The island council of Neykurendhoo, Haa Dhaalu Atoll, commenced a survey on Friday to find the root cause behind the ongoing decay of the island's wetlands, which was declared a protected area by the state in late 2018.
Funded by the island council and the Human Ecology Council of the Commonwealth, the survey is being carried out according to the Health Protection Agency's (HPA) guidelines, in collaboration with environment NGO Save Maldives, International Union for Conservation of Nature's Mangrove Specialist Group (IUCN MSG), and the Mangrove Action Project (MAP).
The death and decay of Neykurendhoo's mangroves were first observed in March, prompting the island council to bring the matter to the attention of relevant authorities.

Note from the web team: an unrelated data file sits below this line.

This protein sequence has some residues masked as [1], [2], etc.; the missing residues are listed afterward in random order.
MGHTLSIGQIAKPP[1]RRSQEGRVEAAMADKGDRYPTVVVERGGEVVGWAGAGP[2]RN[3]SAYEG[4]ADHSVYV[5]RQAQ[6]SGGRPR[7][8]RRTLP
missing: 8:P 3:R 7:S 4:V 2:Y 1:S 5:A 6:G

Prior to launching the survey, the council also held a meeting with the island's residents to discuss plans to reach the bottom of the unexplainable phenomenon laying waste to the wetlands.
Residents of the island are actively taking part in the survey, assisting experts in the collection of samples and data.
The survey will mainly focus on the changes noticed in the biotic and abiotic factors of the wetlands.
According to Save Maldives, a special report will be prepared on the findings of the survey, and submitted to relevant authorities for further action.
Referring to the report, Save Maldives will urge the authorities to save the wetlands, revive the decomposed part of the mangrove, and take measures to protect the area.
In addition to Neykurendhoo, other islands in the north, including Kelaa in Haa Alif Atoll, Kanditheem in Shaviyani Atoll and Kendhikulhudhoo in Noonu Atoll, have also reported that decay in their wetlands.
However, so far, no action has been taken to mitigate the decomposition of these mangroves.